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Care role is thought to be a first




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New staff are helping to speed up treatment at Newark’s accident and emergency department in a scheme thought to be the first of its kind in the country.

Four acute care practitioners have been employed by Sherwood Forest Hospitals Trust and are based in casualty, although also work on the wards.

One of their main roles is to travel with critically-ill patients during transfers from Newark to King’s Mill Hospital, Sutton-in-Ashfield, 22 miles away.

Previously, a casualty doctor would have to make this trip but the new practitioners arequalified to provide the necessary care, freeing doctors to treat other patients.

They work 12-hour night shifts Monday to Friday to provide extra cover when there are fewer staff, and also 24 hours at weekends and Bank Holidays.

The acting accident and emergency consultant, Mr Rajan Chowdhary, said the acute care practitioners helped the department to treat patients quicker.

Mr Chowdhary said: “They look after patients who are critically ill. They don’t have their own patients so they don’t oversee treatment or discharge patients. Having them here has been marvellous.”

The A and E nurse manager, Mrs Sue Sterling, said thepractitioners allowed her and her staff to spend more time treating the other patients.

“When they aren’t here I would do the blood tests and maintain the airway instead, so having them here has been very good, very positive,” she said.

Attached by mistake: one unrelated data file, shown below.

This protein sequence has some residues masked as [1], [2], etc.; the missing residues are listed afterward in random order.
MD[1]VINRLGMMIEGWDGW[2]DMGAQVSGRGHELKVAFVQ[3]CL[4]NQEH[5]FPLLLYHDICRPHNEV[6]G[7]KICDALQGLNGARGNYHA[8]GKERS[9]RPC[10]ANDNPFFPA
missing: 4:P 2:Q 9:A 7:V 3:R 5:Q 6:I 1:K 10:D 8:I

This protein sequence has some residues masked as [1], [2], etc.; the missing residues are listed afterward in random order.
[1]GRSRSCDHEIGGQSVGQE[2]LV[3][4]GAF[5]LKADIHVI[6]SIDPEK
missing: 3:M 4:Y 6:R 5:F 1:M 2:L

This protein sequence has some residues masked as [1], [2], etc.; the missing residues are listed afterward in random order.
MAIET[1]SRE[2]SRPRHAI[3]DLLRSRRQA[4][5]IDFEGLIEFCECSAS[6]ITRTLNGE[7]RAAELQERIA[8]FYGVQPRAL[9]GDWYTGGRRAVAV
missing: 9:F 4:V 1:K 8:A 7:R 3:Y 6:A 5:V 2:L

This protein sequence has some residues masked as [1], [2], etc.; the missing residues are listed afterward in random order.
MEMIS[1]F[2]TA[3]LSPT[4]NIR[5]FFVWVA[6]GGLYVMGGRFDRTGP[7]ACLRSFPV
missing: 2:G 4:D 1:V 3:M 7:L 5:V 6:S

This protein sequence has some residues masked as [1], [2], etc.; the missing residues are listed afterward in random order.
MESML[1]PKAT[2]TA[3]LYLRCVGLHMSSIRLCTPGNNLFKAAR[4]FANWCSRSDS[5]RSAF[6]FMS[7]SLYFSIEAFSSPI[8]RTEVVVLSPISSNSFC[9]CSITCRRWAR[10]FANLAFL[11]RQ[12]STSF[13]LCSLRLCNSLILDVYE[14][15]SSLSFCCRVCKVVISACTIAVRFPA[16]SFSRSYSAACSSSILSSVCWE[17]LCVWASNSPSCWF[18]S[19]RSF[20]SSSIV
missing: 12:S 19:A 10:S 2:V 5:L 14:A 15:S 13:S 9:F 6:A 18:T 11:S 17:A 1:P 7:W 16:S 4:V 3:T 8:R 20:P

About 15% of the 30,000 patients treated each year at Newark’s accident and emergency department are critically ill. They are stabilised and then transferred as Newark does not have an intensive care unit.

It also does not have an orthopaedic department or paediatric unit.

While on the wards, the acute care practitioners — Mr Mick Coppin, Mr Simon Parkes, Mr Neil Jordan and Mr Vincent Hannington — monitor patients who are in for routine operations but are at risk of developing more serious conditions, such as breathing difficulties.

Mr Coppin previously worked in the operating department at King’s Mill for ten years and has experience of emergency surgery and resuscitation.

“The main part of the job is critical care management so we are managing critically-ill patients, which means the doctors and nurses can be getting on with what they need to do to help the patients,” he said.

He said the role was still evolving as they worked out how they could best help in each department.

The nurse manager at Newark, Mr Andrew Jones, said: “We decided we needed someone who could look at patients on the wards, somebody with advanced clinical skills who could do assessments and someone who could help with the transfer of patients.

“In the next few months we will have an assessment of the role and after that we will talk to the trust about providing acute care practitioners in other hospitals.”


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